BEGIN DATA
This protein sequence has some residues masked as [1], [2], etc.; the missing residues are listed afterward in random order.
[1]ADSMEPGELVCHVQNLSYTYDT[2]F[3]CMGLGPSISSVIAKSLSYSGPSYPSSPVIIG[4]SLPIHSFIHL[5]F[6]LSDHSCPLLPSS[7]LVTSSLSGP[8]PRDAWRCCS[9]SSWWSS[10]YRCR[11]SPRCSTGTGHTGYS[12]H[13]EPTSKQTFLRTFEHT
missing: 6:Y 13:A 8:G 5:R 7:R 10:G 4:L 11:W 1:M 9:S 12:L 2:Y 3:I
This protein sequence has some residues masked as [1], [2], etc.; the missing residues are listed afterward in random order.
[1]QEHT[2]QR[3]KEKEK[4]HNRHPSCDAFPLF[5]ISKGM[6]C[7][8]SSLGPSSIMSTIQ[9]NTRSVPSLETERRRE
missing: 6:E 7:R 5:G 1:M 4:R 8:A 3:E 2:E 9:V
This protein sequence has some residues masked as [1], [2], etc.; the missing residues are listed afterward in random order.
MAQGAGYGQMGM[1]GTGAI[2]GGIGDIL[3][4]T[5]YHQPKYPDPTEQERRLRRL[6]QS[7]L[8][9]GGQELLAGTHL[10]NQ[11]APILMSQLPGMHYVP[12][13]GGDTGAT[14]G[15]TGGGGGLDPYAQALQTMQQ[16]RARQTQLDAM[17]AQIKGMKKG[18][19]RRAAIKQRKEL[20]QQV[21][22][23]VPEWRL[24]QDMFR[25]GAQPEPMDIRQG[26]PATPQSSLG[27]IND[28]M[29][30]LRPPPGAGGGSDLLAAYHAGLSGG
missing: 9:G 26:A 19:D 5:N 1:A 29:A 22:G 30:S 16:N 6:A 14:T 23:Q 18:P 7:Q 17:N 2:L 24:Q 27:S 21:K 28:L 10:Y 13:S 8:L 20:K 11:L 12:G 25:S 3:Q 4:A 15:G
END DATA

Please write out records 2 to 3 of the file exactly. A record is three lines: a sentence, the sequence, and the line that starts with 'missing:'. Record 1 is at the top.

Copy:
This protein sequence has some residues masked as [1], [2], etc.; the missing residues are listed afterward in random order.
[1]QEHT[2]QR[3]KEKEK[4]HNRHPSCDAFPLF[5]ISKGM[6]C[7][8]SSLGPSSIMSTIQ[9]NTRSVPSLETERRRE
missing: 6:E 7:R 5:G 1:M 4:R 8:A 3:E 2:E 9:V
This protein sequence has some residues masked as [1], [2], etc.; the missing residues are listed afterward in random order.
MAQGAGYGQMGM[1]GTGAI[2]GGIGDIL[3][4]T[5]YHQPKYPDPTEQERRLRRL[6]QS[7]L[8][9]GGQELLAGTHL[10]NQ[11]APILMSQLPGMHYVP[12][13]GGDTGAT[14]G[15]TGGGGGLDPYAQALQTMQQ[16]RARQTQLDAM[17]AQIKGMKKG[18][19]RRAAIKQRKEL[20]QQV[21][22][23]VPEWRL[24]QDMFR[25]GAQPEPMDIRQG[26]PATPQSSLG[27]IND[28]M[29][30]LRPPPGAGGGSDLLAAYHAGLSGG
missing: 9:G 26:A 19:D 5:N 1:A 29:A 22:G 30:S 16:N 6:A 14:T 23:Q 18:P 7:Q 17:N 2:L 24:Q 27:S 21:K 28:L 10:Y 13:S 8:L 20:K 11:L 12:G 25:S 3:Q 4:A 15:G